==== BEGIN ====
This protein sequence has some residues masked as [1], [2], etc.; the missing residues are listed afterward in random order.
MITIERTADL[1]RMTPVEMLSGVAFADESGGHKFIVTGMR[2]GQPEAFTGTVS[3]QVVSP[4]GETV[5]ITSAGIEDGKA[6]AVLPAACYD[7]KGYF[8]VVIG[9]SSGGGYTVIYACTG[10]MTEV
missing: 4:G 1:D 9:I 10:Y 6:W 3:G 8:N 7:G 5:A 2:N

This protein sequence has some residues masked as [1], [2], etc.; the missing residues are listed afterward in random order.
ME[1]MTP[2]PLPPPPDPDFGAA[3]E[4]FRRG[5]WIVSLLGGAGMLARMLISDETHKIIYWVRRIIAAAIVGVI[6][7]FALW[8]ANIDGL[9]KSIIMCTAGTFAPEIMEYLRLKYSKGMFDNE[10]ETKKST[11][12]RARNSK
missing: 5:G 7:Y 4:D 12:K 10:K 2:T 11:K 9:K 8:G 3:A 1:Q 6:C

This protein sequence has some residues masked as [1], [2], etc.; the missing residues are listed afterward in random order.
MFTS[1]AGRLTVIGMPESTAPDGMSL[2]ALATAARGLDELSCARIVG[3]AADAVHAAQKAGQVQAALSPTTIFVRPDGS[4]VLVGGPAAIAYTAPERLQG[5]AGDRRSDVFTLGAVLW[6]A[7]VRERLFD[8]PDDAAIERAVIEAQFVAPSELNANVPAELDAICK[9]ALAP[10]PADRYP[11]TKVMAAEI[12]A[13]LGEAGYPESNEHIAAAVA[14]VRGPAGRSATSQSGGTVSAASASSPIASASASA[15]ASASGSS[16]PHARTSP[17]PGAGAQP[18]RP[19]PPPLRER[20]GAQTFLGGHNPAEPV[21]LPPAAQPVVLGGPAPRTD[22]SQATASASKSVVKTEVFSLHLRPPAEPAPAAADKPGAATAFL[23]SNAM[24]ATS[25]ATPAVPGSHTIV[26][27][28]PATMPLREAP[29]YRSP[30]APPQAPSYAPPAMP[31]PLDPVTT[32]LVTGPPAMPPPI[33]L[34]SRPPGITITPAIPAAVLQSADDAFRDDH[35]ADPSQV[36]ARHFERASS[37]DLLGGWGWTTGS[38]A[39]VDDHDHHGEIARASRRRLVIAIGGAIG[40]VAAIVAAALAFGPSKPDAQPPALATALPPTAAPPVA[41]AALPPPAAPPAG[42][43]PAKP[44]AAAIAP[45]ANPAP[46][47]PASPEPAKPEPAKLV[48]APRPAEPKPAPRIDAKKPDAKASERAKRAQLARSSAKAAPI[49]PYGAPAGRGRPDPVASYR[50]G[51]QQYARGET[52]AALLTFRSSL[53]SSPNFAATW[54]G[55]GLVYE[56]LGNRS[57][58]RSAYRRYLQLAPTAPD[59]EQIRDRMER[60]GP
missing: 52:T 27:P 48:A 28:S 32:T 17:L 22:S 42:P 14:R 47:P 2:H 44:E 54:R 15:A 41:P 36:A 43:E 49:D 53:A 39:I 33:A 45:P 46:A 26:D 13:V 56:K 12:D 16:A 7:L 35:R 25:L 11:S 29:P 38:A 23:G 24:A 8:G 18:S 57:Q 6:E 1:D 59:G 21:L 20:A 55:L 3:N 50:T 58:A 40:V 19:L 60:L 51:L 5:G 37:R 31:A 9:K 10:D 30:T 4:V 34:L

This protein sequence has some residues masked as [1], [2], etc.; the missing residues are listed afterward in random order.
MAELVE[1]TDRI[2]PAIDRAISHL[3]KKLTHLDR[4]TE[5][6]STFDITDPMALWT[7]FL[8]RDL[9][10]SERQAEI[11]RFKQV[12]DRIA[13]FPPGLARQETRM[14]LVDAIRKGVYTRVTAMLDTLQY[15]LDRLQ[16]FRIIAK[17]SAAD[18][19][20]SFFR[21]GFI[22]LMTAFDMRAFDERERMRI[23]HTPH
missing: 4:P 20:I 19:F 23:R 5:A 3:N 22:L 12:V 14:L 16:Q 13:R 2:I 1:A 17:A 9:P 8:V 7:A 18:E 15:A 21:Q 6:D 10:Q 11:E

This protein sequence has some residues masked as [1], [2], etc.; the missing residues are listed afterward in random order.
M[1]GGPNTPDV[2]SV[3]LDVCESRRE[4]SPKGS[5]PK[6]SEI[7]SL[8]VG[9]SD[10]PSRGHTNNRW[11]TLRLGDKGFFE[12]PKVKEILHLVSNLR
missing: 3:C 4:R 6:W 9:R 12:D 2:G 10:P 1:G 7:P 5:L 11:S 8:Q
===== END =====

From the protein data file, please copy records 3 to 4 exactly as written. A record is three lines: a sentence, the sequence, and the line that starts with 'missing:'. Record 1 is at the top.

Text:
This protein sequence has some residues masked as [1], [2], etc.; the missing residues are listed afterward in random order.
MFTS[1]AGRLTVIGMPESTAPDGMSL[2]ALATAARGLDELSCARIVG[3]AADAVHAAQKAGQVQAALSPTTIFVRPDGS[4]VLVGGPAAIAYTAPERLQG[5]AGDRRSDVFTLGAVLW[6]A[7]VRERLFD[8]PDDAAIERAVIEAQFVAPSELNANVPAELDAICK[9]ALAP[10]PADRYP[11]TKVMAAEI[12]A[13]LGEAGYPESNEHIAAAVA[14]VRGPAGRSATSQSGGTVSAASASSPIASASASA[15]ASASGSS[16]PHARTSP[17]PGAGAQP[18]RP[19]PPPLRER[20]GAQTFLGGHNPAEPV[21]LPPAAQPVVLGGPAPRTD[22]SQATASASKSVVKTEVFSLHLRPPAEPAPAAADKPGAATAFL[23]SNAM[24]ATS[25]ATPAVPGSHTIV[26][27][28]PATMPLREAP[29]YRSP[30]APPQAPSYAPPAMP[31]PLDPVTT[32]LVTGPPAMPPPI[33]L[34]SRPPGITITPAIPAAVLQSADDAFRDDH[35]ADPSQV[36]ARHFERASS[37]DLLGGWGWTTGS[38]A[39]VDDHDHHGEIARASRRRLVIAIGGAIG[40]VAAIVAAALAFGPSKPDAQPPALATALPPTAAPPVA[41]AALPPPAAPPAG[42][43]PAKP[44]AAAIAP[45]ANPAP[46][47]PASPEPAKPEPAKLV[48]APRPAEPKPAPRIDAKKPDAKASERAKRAQLARSSAKAAPI[49]PYGAPAGRGRPDPVASYR[50]G[51]QQYARGET[52]AALLTFRSSL[53]SSPNFAATW[54]G[55]GLVYE[56]LGNRS[57][58]RSAYRRYLQLAPTAPD[59]EQIRDRMER[60]GP
missing: 52:T 27:P 48:A 28:S 32:T 17:L 22:S 42:P 14:R 47:P 2:H 44:E 54:R 15:A 41:P 36:A 43:E 49:D 53:A 39:I 33:A 45:P 46:A 26:D 13:V 56:K 12:D 16:A 7:L 35:R 25:L 11:S 29:P 38:A 23:G 24:A 8:G 18:S 57:Q 6:E 1:D 59:G 21:L 20:A 55:L 3:N 50:T 58:A 40:V 19:L 60:L 51:L 5:G 37:R 31:A 9:K 10:D 30:T 4:V 34:L

This protein sequence has some residues masked as [1], [2], etc.; the missing residues are listed afterward in random order.
MAELVE[1]TDRI[2]PAIDRAISHL[3]KKLTHLDR[4]TE[5][6]STFDITDPMALWT[7]FL[8]RDL[9][10]SERQAEI[11]RFKQV[12]DRIA[13]FPPGLARQETRM[14]LVDAIRKGVYTRVTAMLDTLQY[15]LDRLQ[16]FRIIAK[17]SAAD[18][19][20]SFFR[21]GFI[22]LMTAFDMRAFDERERMRI[23]HTPH
missing: 4:P 20:I 19:F 23:R 5:A 3:N 22:L 12:V 14:L 16:Q 13:R 2:I 1:A 17:A 9:P 8:V 7:A 18:E 15:A 21:Q 6:D 10:Q 11:E